I think I was imagining the Facebook phenomenon (of tracking ghost-friends) without Facebook. If one of your ex-friends or lovers or intrigues is not on social media, one can still search for them on Google, or in other people’s Instagram photos, and sometimes discover an old comment they left on an ancient news article. Usually the find isn’t exactly what you wanted, but then, can you even define the thing you wanted? Clarity, reconnection? A way to see them without them seeing you? While writing P&F, I thought a lot about how a past relationship can live a second life in the mind.

In the first part of the novel, set at art school, characters can seem almost like heightened stereotypes. There’s something very performative about the way they relate to one another. Is this something you think is intrinsic to early-20’s experience? 
I like the bravado of the early-20’s experience, how it feels like anything could happen at any moment. Art school felt (to me) a little like sleep-away camp – you could meet someone on Monday and be best friends with them by Friday. People weren’t yet bored of themselves or their concept of themselves. At a pre-college program, a classmate of mine stood on his chair in the cafeteria, holding a hand-made mask to his face, and declared “I am bisexual!” I associate that particular kind of boldness with youth.

The 30-year-old would just mutter it, or tweet it. But there is more play and fewer boundaries in college. I remember placing my student ID card in a bucket of ketchup packets (also in the cafeteria) and telling my friends, whoever brings me back my ID will become my next boyfriend! And things like that did happen. I was offered my first job in NYC (being Jim Dine’s assistant’s assistant) after she saw me dancing with my friends at a bar.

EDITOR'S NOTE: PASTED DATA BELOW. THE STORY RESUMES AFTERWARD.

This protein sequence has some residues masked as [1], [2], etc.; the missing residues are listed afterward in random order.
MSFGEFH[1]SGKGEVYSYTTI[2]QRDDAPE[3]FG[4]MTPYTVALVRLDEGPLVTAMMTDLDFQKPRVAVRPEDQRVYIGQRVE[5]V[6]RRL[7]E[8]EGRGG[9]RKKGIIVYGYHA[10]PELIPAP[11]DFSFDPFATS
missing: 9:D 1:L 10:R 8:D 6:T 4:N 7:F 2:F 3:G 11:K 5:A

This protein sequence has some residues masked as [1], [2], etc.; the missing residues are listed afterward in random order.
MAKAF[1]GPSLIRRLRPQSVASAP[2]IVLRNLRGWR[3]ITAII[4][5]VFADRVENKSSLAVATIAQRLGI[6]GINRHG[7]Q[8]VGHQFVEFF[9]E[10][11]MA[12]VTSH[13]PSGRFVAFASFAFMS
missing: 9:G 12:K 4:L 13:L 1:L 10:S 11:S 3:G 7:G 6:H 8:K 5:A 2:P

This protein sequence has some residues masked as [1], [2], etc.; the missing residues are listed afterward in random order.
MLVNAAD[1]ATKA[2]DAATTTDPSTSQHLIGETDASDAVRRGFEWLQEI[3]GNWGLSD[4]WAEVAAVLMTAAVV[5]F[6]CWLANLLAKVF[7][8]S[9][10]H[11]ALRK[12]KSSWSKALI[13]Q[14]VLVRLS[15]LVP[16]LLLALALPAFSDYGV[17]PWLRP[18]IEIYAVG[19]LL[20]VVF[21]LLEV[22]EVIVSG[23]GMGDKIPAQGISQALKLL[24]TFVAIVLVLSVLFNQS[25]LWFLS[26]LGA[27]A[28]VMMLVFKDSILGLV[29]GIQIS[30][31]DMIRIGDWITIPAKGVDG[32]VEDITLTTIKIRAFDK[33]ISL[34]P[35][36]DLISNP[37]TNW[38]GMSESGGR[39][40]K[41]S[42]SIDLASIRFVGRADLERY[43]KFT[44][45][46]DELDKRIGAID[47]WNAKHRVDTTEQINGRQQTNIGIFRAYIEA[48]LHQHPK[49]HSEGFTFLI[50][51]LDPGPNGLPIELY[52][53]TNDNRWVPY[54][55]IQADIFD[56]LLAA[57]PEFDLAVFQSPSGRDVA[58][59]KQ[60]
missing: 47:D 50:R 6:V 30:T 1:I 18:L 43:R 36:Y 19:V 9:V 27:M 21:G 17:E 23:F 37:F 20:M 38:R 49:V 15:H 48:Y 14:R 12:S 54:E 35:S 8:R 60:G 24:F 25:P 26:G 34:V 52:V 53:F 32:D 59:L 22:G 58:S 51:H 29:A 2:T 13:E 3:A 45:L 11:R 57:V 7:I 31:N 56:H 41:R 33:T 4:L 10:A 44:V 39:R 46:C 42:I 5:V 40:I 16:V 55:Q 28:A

Paulina & Fran

Unexpected metaphors and similes are a distinctive feature of your writing, how does it feel when you know you’ve landed on a good one? 
It feels like you’re good friends with yourself! Like you’ve done something better than you are. It’s a great fleeting feeling; it can coast you through another hour of writing and editing.

Another striking aspect of the novel was the way it tackled the evolving nature of identity and ego. How, and by who, do you think identity is shaped and does this change as we grow older? 
I think much of identity is shaped in early childhood, by one’s family, but when writing P&F, I thought about how college is a time when students are (often) far from their families, and how this vulnerability and freedom creates interesting friendships.

Those friendships are very influential, because they act as family. There is no longer a prevailing set of rules, so those young friends are teaching each other how to live. Romantic relationships, and the times alone between relationships can be very formative. I find it both troubling and exciting how identity is often shaped by chance. Also troubling and exciting is how we keep changing, and how our “identities” are just our opinions/habits/lifestyles/experiences.

Rachel B. Glaser’s Paulina & Fran is out now, published by Granta.